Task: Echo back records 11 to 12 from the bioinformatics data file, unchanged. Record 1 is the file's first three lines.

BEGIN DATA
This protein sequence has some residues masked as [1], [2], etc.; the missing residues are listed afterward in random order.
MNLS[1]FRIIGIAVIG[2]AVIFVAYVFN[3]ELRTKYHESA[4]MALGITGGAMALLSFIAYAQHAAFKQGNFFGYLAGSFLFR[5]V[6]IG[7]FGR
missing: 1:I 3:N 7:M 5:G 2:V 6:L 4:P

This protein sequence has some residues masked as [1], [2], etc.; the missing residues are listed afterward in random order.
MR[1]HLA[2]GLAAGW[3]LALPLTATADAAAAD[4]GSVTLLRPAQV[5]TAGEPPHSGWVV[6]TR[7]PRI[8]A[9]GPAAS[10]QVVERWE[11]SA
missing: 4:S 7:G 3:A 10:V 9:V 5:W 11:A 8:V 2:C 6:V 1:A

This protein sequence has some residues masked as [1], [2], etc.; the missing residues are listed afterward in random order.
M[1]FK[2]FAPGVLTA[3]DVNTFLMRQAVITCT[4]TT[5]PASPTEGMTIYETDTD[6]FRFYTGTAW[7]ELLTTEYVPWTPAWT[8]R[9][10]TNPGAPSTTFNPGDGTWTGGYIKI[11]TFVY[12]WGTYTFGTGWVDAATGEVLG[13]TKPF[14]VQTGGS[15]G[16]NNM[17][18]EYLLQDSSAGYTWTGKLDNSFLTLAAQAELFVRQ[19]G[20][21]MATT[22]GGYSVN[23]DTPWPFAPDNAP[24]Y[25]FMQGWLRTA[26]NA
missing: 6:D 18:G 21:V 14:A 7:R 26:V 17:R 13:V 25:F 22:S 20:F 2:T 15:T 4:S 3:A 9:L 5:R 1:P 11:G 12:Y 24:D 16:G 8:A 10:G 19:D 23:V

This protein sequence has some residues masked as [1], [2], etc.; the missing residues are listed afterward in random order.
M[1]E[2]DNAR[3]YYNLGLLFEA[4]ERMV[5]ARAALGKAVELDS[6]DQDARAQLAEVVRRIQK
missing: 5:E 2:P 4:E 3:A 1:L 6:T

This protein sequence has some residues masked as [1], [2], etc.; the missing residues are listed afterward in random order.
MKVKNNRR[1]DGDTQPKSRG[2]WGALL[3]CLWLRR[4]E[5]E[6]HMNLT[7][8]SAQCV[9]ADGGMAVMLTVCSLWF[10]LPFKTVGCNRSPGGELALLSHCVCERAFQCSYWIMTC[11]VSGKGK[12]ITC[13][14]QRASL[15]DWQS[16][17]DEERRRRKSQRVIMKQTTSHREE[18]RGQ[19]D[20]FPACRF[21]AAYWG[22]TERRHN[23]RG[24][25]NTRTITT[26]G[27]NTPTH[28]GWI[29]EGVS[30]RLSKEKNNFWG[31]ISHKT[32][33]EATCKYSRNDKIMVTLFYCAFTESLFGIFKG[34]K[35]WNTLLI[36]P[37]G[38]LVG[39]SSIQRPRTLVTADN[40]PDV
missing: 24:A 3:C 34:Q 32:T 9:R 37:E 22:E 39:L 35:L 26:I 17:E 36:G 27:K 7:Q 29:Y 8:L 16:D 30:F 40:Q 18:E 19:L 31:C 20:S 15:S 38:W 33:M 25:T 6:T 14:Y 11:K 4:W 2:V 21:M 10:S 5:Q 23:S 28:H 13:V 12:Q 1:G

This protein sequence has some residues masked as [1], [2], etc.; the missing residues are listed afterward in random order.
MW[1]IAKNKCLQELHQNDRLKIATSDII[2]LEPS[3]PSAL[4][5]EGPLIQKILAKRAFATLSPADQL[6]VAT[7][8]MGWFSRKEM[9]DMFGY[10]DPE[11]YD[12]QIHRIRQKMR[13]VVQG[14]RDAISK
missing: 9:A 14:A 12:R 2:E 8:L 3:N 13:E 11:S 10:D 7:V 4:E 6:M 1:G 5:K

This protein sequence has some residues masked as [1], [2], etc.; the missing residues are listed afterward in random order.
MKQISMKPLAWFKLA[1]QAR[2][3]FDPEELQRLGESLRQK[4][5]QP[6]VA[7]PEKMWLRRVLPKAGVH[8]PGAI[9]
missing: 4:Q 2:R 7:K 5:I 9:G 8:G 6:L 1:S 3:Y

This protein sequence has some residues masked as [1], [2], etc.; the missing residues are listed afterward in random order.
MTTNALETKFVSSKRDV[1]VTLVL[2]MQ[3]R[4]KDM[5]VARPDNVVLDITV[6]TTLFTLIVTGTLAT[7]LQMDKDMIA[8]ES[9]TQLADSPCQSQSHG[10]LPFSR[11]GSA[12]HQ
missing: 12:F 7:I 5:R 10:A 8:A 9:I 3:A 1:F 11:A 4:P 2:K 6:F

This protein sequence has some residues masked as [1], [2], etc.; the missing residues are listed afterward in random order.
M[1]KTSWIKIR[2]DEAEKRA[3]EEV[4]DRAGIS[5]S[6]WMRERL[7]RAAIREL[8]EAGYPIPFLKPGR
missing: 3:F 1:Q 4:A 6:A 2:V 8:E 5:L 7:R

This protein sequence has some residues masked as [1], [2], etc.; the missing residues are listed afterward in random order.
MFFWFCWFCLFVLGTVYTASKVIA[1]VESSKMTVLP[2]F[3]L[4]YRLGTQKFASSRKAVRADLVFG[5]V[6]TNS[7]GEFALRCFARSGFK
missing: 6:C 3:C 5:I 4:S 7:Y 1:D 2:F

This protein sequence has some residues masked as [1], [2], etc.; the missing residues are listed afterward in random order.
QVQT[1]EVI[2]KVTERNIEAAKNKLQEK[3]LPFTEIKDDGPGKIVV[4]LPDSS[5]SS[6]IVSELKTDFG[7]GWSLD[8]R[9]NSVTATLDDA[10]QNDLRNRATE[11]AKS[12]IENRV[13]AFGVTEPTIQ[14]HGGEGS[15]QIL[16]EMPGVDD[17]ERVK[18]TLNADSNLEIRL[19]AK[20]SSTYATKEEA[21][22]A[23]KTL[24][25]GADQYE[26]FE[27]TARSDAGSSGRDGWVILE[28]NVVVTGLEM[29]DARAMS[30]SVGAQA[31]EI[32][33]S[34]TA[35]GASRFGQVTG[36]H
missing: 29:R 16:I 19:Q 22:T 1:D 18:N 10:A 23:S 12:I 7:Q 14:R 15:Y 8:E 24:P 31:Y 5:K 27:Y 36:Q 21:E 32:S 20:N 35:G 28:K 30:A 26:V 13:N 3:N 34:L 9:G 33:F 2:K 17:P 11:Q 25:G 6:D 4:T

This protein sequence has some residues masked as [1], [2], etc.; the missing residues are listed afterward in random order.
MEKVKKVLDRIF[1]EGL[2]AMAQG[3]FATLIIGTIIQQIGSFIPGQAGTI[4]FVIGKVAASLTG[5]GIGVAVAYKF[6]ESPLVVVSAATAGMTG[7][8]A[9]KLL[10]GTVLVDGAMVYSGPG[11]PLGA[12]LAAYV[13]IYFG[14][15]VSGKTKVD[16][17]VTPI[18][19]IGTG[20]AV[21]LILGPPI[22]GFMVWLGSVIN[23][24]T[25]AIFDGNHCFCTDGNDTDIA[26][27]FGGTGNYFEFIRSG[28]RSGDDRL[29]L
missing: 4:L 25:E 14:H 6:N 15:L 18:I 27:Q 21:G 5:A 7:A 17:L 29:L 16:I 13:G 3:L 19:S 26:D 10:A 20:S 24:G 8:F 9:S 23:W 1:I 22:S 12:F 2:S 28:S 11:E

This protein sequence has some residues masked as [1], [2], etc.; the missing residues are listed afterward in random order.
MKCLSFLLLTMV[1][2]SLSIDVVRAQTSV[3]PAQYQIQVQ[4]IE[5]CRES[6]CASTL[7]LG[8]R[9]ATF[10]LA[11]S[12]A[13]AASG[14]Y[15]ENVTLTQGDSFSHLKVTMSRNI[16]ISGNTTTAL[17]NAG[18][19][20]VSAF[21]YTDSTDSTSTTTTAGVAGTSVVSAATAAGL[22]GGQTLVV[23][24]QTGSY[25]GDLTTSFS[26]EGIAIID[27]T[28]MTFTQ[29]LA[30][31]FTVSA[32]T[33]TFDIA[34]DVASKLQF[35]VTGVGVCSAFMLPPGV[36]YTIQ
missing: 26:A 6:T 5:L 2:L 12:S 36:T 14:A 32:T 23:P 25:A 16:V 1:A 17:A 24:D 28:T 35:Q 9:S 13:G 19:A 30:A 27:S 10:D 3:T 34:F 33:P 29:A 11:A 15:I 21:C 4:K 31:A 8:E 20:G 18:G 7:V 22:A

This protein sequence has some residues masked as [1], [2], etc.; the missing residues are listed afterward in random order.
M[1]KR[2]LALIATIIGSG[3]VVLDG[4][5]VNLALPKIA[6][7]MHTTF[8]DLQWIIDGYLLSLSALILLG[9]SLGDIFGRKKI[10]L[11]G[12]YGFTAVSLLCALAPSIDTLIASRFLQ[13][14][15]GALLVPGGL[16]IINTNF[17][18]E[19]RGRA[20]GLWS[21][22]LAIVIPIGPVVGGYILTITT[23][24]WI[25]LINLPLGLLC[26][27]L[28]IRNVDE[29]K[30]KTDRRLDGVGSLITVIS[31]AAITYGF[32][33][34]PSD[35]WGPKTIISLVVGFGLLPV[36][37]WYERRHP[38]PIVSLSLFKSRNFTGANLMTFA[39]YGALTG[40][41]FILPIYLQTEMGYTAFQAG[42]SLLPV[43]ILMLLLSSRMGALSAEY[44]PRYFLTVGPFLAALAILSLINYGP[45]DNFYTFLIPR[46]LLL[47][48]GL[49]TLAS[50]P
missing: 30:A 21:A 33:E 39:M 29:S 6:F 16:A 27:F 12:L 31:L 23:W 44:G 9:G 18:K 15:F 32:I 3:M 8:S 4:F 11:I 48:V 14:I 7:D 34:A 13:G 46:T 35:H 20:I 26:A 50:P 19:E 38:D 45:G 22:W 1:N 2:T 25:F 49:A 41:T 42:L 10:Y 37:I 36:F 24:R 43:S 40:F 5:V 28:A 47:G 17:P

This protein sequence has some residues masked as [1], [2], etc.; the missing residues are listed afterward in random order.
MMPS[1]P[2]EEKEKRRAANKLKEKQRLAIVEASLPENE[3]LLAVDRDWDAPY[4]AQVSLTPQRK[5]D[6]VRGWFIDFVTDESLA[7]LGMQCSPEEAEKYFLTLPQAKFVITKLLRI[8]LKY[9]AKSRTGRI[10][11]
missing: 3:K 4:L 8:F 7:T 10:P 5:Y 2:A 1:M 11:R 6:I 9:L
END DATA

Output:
This protein sequence has some residues masked as [1], [2], etc.; the missing residues are listed afterward in random order.
QVQT[1]EVI[2]KVTERNIEAAKNKLQEK[3]LPFTEIKDDGPGKIVV[4]LPDSS[5]SS[6]IVSELKTDFG[7]GWSLD[8]R[9]NSVTATLDDA[10]QNDLRNRATE[11]AKS[12]IENRV[13]AFGVTEPTIQ[14]HGGEGS[15]QIL[16]EMPGVDD[17]ERVK[18]TLNADSNLEIRL[19]AK[20]SSTYATKEEA[21][22]A[23]KTL[24][25]GADQYE[26]FE[27]TARSDAGSSGRDGWVILE[28]NVVVTGLEM[29]DARAMS[30]SVGAQA[31]EI[32][33]S[34]TA[35]GASRFGQVTG[36]H
missing: 29:R 16:I 19:Q 22:T 1:D 18:N 10:A 23:S 12:I 7:Q 14:R 15:Y 8:E 24:P 31:Y 5:K 27:Y 36:Q 21:E 32:S 20:N 35:G 28:K 30:A 26:V 13:N 3:N 34:L 9:G 33:F 2:K 17:P 11:Q 25:G 6:D 4:T

This protein sequence has some residues masked as [1], [2], etc.; the missing residues are listed afterward in random order.
MEKVKKVLDRIF[1]EGL[2]AMAQG[3]FATLIIGTIIQQIGSFIPGQAGTI[4]FVIGKVAASLTG[5]GIGVAVAYKF[6]ESPLVVVSAATAGMTG[7][8]A[9]KLL[10]GTVLVDGAMVYSGPG[11]PLGA[12]LAAYV[13]IYFG[14][15]VSGKTKVD[16][17]VTPI[18][19]IGTG[20]AV[21]LILGPPI[22]GFMVWLGSVIN[23][24]T[25]AIFDGNHCFCTDGNDTDIA[26][27]FGGTGNYFEFIRSG[28]RSGDDRL[29]L
missing: 4:L 25:E 14:H 6:N 15:L 18:I 27:Q 21:G 5:A 7:A 17:L 29:L 16:I 13:G 3:L 19:S 26:D 10:A 20:S 24:G 8:F 9:S 23:W 1:I 22:S 12:F 2:S 28:S 11:E